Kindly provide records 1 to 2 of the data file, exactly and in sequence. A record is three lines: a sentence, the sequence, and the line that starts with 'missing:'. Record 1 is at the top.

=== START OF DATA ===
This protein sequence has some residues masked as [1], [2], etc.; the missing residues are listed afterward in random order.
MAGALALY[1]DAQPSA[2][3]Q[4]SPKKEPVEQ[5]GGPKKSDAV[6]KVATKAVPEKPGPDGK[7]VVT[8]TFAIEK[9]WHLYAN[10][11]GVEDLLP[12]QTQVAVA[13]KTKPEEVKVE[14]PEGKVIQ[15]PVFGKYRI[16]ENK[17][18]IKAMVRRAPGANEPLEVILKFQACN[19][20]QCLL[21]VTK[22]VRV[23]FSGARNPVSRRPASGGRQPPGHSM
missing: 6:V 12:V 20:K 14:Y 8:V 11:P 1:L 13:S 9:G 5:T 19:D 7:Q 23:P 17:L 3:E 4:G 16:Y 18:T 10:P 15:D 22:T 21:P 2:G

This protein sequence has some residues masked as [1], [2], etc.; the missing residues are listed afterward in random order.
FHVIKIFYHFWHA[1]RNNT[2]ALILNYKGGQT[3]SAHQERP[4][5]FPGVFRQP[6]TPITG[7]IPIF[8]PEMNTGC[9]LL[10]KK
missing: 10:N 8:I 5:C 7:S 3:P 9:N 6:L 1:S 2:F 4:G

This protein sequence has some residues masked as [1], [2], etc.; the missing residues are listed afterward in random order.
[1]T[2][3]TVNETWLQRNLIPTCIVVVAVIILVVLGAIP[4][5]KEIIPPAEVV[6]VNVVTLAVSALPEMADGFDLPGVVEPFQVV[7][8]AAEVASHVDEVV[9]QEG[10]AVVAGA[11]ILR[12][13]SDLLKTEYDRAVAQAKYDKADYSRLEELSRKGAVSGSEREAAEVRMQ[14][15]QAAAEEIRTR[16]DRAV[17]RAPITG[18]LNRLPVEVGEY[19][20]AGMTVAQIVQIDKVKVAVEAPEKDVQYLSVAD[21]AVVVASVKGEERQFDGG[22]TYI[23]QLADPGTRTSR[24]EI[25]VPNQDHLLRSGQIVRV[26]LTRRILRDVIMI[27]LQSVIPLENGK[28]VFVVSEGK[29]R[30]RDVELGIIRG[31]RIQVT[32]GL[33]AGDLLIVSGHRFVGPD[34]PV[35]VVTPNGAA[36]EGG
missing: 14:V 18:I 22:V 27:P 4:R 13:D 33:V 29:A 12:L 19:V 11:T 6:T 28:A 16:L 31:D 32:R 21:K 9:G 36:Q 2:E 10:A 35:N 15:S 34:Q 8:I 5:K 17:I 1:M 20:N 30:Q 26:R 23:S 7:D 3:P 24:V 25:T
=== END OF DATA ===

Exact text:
This protein sequence has some residues masked as [1], [2], etc.; the missing residues are listed afterward in random order.
MAGALALY[1]DAQPSA[2][3]Q[4]SPKKEPVEQ[5]GGPKKSDAV[6]KVATKAVPEKPGPDGK[7]VVT[8]TFAIEK[9]WHLYAN[10][11]GVEDLLP[12]QTQVAVA[13]KTKPEEVKVE[14]PEGKVIQ[15]PVFGKYRI[16]ENK[17][18]IKAMVRRAPGANEPLEVILKFQACN[19][20]QCLL[21]VTK[22]VRV[23]FSGARNPVSRRPASGGRQPPGHSM
missing: 6:V 12:V 20:K 14:Y 8:V 11:P 1:L 13:S 9:G 5:T 19:D 7:Q 23:P 17:L 3:E 4:G 16:Y 18:T 10:P 15:D 22:T 21:P 2:G

This protein sequence has some residues masked as [1], [2], etc.; the missing residues are listed afterward in random order.
FHVIKIFYHFWHA[1]RNNT[2]ALILNYKGGQT[3]SAHQERP[4][5]FPGVFRQP[6]TPITG[7]IPIF[8]PEMNTGC[9]LL[10]KK
missing: 10:N 8:I 5:C 7:S 3:P 9:N 6:L 1:S 2:F 4:G